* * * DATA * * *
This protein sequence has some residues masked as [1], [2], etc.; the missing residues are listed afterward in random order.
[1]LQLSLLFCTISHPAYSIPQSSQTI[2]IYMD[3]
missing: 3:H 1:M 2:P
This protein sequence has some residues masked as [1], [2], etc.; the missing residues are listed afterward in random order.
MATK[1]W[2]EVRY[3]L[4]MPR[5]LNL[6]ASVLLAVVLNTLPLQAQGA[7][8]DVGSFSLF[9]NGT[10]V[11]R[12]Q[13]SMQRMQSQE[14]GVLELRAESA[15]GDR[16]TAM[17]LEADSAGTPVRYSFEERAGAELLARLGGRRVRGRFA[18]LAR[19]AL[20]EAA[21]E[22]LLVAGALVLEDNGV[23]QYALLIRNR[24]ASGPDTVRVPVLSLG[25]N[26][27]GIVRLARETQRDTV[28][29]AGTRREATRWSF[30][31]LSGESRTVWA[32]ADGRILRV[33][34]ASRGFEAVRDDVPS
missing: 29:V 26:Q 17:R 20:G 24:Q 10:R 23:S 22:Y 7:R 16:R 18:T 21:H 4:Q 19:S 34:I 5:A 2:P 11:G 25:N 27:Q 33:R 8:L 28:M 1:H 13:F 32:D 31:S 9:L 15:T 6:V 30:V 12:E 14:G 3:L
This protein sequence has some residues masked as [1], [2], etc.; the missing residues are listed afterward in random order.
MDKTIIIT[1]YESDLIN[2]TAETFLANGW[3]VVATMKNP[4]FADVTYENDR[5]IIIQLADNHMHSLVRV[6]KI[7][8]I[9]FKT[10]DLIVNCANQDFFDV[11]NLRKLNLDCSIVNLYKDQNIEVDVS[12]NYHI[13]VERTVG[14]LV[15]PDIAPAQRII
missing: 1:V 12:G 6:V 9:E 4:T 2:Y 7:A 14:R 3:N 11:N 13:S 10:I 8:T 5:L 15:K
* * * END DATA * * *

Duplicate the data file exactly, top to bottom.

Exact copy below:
This protein sequence has some residues masked as [1], [2], etc.; the missing residues are listed afterward in random order.
[1]LQLSLLFCTISHPAYSIPQSSQTI[2]IYMD[3]
missing: 3:H 1:M 2:P
This protein sequence has some residues masked as [1], [2], etc.; the missing residues are listed afterward in random order.
MATK[1]W[2]EVRY[3]L[4]MPR[5]LNL[6]ASVLLAVVLNTLPLQAQGA[7][8]DVGSFSLF[9]NGT[10]V[11]R[12]Q[13]SMQRMQSQE[14]GVLELRAESA[15]GDR[16]TAM[17]LEADSAGTPVRYSFEERAGAELLARLGGRRVRGRFA[18]LAR[19]AL[20]EAA[21]E[22]LLVAGALVLEDNGV[23]QYALLIRNR[24]ASGPDTVRVPVLSLG[25]N[26][27]GIVRLARETQRDTV[28][29]AGTRREATRWSF[30][31]LSGESRTVWA[32]ADGRILRV[33][34]ASRGFEAVRDDVPS
missing: 29:V 26:Q 17:R 20:G 24:Q 10:R 23:S 22:Y 7:R 16:R 18:T 21:H 4:Q 19:S 34:I 5:A 2:P 11:G 25:N 27:Q 33:R 8:L 28:M 1:H 13:F 32:D 31:S 9:L 15:T 6:V 30:V 12:E 14:G 3:L
This protein sequence has some residues masked as [1], [2], etc.; the missing residues are listed afterward in random order.
MDKTIIIT[1]YESDLIN[2]TAETFLANGW[3]VVATMKNP[4]FADVTYENDR[5]IIIQLADNHMHSLVRV[6]KI[7][8]I[9]FKT[10]DLIVNCANQDFFDV[11]NLRKLNLDCSIVNLYKDQNIEVDVS[12]NYHI[13]VERTVG[14]LV[15]PDIAPAQRII
missing: 1:V 12:G 6:V 9:E 4:T 2:Y 7:A 14:R 3:N 11:N 13:S 10:I 8:T 5:L 15:K